Thea Knowles, MCISc/PhD

Assistant Professor

Thea Knowles.

Office: 104 Cary Hall
Phone: 716-829-5163

Current Work:

My research focuses on describing the acoustic-phonetic characteristics of dysarthria, a group of motor speech disorders. In particular, I am interested in how changes in the acoustic speech signal modulate speech intelligibility, that is, how understandable one’s speech is to a typical listener. Informed by my background in linguistics and speech acoustics, my research can broadly be categorized into three themes:


1. Understanding variable and adverse treatment effects on speech

2. Acoustic distinctiveness and its role in speech intelligibility

3. The use of technology for speech measurement and treatment


While much of my research has focused on hypokinetic dysarthria, a motor speech disorder associated with Parkinson’s disease, I am also interested in the differential speech processes in younger and older healthy adults, as well as individuals with other neurological speech disorders.


- PhD, Western University, 2019, Health & Rehabilitation Sciences (Speech and Language Sciences)

- MClSc-SLP, Western University, 2019, Communication Sciences & Disorders (combined MClSc/PhD degree program)

- BA Honours, McGill University, 2012, Linguistics



CDS 288, Anatomy & Physiology of the Speech Mechanism

Recent Publications


  • Sonderegger, M., Stuart-Smith, J., Macdonald, R., Knowles, T., & Rathcke, T. (in press). Structured heterogeneity in Scottish stops over the twentieth century. To appear in Language.
  • Abeyesekera, A., Adams, S., Mancinelli, C., Knowles, T., Gilmore, G., Delrobaei, M., Jog, M. (2019). Effects of deep brain stimulation of the subthalamic nucleus settings on voice quality, intensity, and prosody in Parkinson’s disease: preliminary evidence for speech optimization. Canadian Journal of Neurological Sciences, 46(3), 287-294. doi: 10.1017/cjn.2019.16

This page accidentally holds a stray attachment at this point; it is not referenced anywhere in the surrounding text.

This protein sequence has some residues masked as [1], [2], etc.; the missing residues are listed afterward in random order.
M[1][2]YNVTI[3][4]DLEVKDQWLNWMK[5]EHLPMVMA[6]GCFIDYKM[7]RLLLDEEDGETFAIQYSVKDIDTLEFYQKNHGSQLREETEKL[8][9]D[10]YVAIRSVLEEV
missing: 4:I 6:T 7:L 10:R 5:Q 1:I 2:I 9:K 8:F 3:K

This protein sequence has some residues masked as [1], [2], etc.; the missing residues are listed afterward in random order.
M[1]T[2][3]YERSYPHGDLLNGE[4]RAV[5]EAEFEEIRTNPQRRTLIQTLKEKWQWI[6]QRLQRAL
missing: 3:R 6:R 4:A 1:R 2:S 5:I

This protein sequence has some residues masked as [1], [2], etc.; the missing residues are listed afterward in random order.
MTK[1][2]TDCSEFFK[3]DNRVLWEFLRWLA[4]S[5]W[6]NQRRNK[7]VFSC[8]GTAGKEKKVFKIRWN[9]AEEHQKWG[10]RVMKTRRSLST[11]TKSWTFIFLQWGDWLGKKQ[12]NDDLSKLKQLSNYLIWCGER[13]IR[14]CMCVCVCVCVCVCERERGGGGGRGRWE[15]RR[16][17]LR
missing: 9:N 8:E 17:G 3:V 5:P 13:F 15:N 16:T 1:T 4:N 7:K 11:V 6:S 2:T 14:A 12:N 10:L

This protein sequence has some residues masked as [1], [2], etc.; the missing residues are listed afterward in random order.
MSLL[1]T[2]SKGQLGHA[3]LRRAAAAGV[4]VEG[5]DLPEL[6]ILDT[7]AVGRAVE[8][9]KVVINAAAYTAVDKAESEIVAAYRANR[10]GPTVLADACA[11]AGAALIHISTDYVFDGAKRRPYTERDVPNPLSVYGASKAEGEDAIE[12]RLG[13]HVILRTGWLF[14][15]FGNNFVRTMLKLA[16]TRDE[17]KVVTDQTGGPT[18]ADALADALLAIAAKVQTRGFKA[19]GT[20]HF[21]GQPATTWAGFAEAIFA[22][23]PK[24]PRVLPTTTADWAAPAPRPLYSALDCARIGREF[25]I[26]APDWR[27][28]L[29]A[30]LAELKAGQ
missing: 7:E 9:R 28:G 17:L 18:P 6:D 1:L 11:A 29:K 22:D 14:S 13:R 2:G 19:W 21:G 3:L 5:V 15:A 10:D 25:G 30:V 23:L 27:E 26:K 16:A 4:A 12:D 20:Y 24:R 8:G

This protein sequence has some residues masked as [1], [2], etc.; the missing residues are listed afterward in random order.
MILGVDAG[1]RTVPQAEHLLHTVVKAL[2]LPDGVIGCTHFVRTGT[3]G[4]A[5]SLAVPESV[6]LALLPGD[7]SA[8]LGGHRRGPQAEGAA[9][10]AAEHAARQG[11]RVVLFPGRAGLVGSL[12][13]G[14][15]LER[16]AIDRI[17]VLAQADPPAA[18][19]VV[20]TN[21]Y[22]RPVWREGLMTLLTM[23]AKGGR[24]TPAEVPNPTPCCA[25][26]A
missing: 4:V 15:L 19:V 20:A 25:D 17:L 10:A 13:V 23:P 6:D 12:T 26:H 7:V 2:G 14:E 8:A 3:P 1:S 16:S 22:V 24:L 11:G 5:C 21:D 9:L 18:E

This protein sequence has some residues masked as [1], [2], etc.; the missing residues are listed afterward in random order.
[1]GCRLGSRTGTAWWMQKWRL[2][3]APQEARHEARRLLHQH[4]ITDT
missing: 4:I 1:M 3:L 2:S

• Knowles, T., Clayards, M., & Sonderegger, M. (2018). Examining factors influencing the viability of automatic acoustic analysis of child speech. Journal of Speech, Language, and Hearing Research, 61(10), 2487-2501. doi: 10.1044/2018 JSLHR-S-17-0275.
  • Knowles, T., Adams, S., Abeyesekera, A., Mancinelli, C., Gilmore, G., & Jog, M. (2018). Deep brain stimulation of the subthalamic nucleus parameter optimization for vowel acoustics and speech intelligibility in Parkinson’s disease. Journal of Speech, Language, and Hearing Research, 61(3), 510-524. doi: 10.1044/2017 JSLHR-S-17-0157.
  •  Cushnie-Sparrow, D., Adams, S.G., Knowles, T., Leszcz, T.M., Jog, M. (2016). Effects of multitalker noise on the acoustics of voiceless stop consonants in Parkinson’s disease. Western Papers in Linguistics.
  • Knowles, T., Clayards, M., Sonderegger, M., Wagner, M., Nadig, A., & Onishi, K. (2015). Automatic forced alignment on child speech: Directions for improvement. Proceedings of Meetings on Acoustics. doi: 10.1121/2.0000125
  • Clayards, M. & Knowles, T. (2015). Prominence enhances voicelessness and not place distinction in English voiceless sibilants. Proceedings of the 18th International Congress of Phonetic Sciences. Glasgow, UK: University of Glasgow.